'Improvement on last year's excellent second-half performance will depend largely upon a recovery in the UK furniture market which is not yet evident,' said Bill Davies, chairman, in a reference to the prospects for the August to January second-half trading period.
Elimination of losses in the US bed making business and inclusion of the German subsidiary for the full six months - as against two months in the corresponding period of 1992 - lifted pre-tax profits by 27 per cent to pounds 5.2m for the six months ending 31 July. This compared with pounds 4.1m a year earlier. Earnings per share rose from 5.98p to 7.41p.
Analysts were surprised by an interest charge of pounds 66,000 despite Silentnight's net cash of about pounds 5m. Barry McKenzie, finance director, said this was due to borrowings in Germany, where interest rates are relatively high. The loan had been raised to match the value of German assets and eliminate currency risk.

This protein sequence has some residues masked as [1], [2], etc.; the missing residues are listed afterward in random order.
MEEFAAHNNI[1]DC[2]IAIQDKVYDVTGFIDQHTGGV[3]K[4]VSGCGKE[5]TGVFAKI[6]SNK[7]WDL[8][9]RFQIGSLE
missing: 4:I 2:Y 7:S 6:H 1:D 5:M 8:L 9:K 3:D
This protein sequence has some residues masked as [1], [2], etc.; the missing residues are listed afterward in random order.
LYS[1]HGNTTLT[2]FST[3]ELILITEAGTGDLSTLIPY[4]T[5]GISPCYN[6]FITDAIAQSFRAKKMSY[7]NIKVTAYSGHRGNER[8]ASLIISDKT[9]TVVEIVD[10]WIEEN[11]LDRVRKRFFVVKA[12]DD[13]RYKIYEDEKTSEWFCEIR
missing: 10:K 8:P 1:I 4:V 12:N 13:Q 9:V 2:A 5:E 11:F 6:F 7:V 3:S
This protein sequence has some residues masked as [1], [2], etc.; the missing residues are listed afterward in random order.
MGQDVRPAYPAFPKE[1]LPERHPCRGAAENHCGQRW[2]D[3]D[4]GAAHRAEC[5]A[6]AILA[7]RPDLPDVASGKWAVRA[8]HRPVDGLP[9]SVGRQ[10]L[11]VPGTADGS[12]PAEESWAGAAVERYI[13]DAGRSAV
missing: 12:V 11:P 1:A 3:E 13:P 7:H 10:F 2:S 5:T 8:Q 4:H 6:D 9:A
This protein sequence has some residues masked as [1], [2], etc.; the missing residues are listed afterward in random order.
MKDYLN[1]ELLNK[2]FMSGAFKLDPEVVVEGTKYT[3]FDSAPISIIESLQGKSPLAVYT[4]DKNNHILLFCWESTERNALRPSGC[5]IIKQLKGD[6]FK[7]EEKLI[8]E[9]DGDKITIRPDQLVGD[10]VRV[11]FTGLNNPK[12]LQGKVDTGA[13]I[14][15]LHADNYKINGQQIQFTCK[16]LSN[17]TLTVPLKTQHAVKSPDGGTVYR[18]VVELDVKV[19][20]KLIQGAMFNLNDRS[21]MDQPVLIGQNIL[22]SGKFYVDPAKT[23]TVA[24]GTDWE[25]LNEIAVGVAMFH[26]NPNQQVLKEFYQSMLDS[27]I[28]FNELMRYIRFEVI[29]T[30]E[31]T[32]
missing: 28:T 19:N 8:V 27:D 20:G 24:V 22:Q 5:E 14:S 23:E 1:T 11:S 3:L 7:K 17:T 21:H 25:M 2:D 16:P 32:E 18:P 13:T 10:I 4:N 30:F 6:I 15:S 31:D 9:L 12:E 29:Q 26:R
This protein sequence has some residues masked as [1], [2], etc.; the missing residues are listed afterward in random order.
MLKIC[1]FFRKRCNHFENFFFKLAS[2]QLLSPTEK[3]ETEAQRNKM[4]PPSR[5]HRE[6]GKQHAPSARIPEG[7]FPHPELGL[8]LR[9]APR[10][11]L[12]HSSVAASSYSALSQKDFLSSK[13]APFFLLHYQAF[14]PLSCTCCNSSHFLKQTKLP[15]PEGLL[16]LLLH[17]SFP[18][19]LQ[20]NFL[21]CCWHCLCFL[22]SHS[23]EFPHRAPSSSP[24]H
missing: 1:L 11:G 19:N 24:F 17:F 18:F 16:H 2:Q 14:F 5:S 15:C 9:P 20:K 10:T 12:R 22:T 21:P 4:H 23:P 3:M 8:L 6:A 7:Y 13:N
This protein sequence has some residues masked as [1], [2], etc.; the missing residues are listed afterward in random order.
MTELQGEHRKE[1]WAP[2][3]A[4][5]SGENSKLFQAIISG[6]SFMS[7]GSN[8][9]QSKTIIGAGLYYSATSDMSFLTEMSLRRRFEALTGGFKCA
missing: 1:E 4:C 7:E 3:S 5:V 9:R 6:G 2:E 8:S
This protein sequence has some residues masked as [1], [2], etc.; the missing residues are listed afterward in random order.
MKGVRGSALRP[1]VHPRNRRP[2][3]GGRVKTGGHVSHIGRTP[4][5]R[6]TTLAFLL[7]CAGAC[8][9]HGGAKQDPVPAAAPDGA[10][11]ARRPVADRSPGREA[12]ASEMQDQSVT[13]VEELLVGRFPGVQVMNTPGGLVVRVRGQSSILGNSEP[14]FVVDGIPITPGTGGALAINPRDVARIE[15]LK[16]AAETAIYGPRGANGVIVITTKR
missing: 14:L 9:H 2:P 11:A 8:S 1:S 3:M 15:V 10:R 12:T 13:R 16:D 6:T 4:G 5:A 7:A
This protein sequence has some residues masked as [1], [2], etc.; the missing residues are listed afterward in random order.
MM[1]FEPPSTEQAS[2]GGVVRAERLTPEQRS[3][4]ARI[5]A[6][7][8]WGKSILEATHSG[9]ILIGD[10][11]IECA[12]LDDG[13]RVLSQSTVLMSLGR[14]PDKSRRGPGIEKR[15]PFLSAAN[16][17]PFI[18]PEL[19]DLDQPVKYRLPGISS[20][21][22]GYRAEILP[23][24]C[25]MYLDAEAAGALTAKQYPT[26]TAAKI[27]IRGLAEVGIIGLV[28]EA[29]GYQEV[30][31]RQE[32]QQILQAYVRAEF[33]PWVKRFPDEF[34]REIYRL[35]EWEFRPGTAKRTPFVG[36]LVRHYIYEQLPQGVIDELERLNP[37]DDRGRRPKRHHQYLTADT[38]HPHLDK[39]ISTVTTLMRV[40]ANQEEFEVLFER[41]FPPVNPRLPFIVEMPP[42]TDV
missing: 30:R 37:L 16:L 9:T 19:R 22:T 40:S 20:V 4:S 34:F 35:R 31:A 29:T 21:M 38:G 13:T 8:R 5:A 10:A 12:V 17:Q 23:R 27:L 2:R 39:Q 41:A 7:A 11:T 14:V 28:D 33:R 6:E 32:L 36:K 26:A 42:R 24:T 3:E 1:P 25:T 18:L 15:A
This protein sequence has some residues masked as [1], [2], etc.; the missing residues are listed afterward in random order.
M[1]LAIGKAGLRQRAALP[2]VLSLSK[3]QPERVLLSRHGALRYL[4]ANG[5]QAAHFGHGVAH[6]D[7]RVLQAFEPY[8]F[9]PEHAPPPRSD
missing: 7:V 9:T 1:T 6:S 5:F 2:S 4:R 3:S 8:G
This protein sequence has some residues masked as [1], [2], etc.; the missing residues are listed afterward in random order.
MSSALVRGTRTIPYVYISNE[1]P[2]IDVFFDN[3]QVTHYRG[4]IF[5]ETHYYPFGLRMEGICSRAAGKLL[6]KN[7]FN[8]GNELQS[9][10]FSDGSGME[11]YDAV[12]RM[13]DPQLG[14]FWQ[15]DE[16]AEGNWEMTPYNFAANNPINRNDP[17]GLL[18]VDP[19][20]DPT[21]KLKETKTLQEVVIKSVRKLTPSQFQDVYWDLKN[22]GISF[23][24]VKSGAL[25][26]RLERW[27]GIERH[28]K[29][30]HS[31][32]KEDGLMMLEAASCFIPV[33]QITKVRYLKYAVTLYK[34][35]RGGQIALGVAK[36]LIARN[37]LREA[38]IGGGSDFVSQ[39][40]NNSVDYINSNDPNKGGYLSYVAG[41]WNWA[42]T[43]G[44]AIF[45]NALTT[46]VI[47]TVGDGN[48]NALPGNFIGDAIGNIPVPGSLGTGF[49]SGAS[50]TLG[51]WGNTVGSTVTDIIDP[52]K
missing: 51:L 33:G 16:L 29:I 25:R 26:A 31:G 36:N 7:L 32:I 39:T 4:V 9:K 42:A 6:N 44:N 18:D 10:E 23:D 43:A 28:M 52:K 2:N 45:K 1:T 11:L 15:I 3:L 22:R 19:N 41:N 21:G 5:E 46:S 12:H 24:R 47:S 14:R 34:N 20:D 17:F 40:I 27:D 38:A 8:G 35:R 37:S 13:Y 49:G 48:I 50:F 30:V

The shares fell 1p to 377p as analysts trimmed full-year profit forecasts to a range of about pounds 12m to pounds 12.5m.
The interim dividend was increased for the first time in five years from 2.25p to 2.75p. Mr McKenzie stressed that it was company policy always to pay the same interim dividend, but he felt this one-off rise was necessary because the interim had dwindled in relation to the full-year dividend as profits had grown.
Total sales rose by 13 per cent to pounds 79.6m after pounds 70.5m in 1992. This was mainly thanks to 1992's German acquisition, but cabinet sales in the UK and Ireland rose by 21 per cent to pounds 20m.
Silentnight has been investing heavily in its cabinet business - which covers bedroom, dining and living room furniture - and makes furniture that retails at about 20 per cent less than the competition's. Its furniture is covered with 'paper foil' rather than the more usual veneer.Reuse content